# The universal cover covers any connected cover

The universal cover (of the space $$X$$) covers any connected cover (of the space $$X$$).

I'm not able to find a proof of this result. Any idea how to find it or how to prove it?

Here the definition of universal cover is just that of a covering being simply connected. Moreover, a part from connectedness of the other cover there is no other hypothesis.

Sofie Verbeek's answer is perfect, but let me go back to the definition of a universal covering space. There are two different approaches: Some (perhaps most) authors define a universal covering $$p : E \to X$$ of a connected space $$X$$ to be one such that $$E$$ is simply connected, other authors define it by the property that it covers any covering $$p' : E' \to X$$ with a connected $$E'$$.

In my opinion the second definition is the better one because it is explains the name. If you accept this point of view, then it is a theorem that a simply connected covering of a connected and locally path connected $$X$$ is a universal covering.

A nice reference is Chapter 2 Section 5 of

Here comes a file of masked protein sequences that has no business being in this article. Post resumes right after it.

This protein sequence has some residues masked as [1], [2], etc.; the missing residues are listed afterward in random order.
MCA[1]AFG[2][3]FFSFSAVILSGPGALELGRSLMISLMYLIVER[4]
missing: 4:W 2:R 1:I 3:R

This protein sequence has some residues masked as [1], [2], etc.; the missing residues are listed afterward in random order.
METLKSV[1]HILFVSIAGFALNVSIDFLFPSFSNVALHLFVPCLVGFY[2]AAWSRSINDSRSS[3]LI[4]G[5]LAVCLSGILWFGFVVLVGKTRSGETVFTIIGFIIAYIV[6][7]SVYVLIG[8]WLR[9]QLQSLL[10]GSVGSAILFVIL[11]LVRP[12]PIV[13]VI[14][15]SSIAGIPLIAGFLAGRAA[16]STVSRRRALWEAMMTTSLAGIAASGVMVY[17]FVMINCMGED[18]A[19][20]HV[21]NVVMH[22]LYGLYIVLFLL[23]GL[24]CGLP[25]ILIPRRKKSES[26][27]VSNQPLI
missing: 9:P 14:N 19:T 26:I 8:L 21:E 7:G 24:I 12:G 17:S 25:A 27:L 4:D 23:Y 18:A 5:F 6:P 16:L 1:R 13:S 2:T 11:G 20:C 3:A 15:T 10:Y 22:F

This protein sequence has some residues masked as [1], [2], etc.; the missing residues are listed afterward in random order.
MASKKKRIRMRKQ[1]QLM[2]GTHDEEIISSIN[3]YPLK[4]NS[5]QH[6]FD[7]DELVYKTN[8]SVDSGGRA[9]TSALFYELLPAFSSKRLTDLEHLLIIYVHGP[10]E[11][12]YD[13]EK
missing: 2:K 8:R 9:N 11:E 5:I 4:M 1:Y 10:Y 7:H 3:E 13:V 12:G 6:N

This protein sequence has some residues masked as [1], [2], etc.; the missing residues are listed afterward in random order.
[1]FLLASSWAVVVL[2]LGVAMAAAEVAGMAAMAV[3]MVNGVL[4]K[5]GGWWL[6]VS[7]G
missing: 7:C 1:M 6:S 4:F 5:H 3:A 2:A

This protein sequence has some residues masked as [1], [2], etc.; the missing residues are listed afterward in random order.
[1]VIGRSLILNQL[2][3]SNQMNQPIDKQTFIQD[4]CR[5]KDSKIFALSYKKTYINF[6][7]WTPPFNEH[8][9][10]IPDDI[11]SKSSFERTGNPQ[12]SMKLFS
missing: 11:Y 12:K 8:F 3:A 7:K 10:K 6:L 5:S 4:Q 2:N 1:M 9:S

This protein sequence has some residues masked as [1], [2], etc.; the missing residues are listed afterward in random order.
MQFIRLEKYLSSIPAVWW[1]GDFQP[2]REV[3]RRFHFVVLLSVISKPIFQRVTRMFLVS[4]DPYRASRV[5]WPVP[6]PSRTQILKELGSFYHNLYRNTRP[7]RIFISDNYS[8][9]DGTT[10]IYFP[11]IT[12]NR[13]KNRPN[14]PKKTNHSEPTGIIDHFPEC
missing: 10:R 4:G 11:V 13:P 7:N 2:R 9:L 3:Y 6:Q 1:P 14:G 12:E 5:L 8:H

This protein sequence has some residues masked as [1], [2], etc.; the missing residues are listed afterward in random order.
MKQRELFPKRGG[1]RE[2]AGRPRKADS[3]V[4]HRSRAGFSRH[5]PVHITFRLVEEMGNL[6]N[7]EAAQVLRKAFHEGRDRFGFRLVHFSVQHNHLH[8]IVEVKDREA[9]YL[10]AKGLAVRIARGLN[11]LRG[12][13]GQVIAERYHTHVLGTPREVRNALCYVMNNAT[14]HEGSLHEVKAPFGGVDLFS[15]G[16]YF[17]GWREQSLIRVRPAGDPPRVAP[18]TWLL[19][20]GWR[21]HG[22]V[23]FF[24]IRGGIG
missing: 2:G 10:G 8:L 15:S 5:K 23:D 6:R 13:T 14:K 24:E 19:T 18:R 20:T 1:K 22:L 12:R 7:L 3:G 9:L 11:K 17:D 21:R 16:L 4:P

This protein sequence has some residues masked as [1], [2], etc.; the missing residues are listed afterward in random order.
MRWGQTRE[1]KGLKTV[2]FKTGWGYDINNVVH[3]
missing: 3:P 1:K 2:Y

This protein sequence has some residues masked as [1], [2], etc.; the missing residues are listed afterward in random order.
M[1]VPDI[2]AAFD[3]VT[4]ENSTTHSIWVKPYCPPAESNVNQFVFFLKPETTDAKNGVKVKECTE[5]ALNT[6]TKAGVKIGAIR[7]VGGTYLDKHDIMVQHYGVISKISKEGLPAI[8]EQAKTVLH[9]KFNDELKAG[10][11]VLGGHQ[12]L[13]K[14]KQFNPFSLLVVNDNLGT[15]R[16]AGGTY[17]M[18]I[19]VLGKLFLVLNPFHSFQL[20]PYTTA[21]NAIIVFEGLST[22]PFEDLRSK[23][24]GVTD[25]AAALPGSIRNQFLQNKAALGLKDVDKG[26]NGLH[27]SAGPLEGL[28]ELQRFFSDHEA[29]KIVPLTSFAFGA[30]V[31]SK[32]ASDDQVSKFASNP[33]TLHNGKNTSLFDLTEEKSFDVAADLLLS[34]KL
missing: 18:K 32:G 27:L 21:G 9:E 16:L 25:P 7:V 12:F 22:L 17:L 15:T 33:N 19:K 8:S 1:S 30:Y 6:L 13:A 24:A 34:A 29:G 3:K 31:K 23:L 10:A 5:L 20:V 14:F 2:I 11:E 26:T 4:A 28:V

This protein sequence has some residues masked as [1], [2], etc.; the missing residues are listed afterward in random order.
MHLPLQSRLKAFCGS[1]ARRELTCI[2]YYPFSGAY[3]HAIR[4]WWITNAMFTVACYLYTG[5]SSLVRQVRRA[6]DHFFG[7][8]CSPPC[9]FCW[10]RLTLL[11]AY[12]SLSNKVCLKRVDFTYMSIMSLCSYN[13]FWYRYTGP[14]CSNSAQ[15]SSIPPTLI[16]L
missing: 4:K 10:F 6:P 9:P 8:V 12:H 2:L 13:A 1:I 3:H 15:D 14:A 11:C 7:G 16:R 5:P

Spanier, Edwin H. Algebraic topology. Vol. 55. No. 1. Springer Science & Business Media, 1989.

It contains a number of interesting results and examples (e.g. of a non-simply connected universal covering space of a of a connected and locally path connected space).

Hint. Covering spaces satisfy the path lifting property. That is, given a path in your base space $$X$$ from a point $$x$$ to a point $$y$$, together with a given lift of $$x$$ in your covering space $$E$$, there is a unique lift of the path to the covering space, starting at the lift of $$x$$. Prove that if your covering space $$E$$ is simply connected, the end-point of the lifted path does not depend on your initial choice of path from $$x$$ to $$y$$. It is at this point that the property of being simply connected is crucial.

Next, use this special property to manually define a map from the simply connected covering $$E$$ to any other covering space $$E'$$, and prove that the map $$E \to E'$$ that you constructed is a covering of $$E'$$ by $$E$$.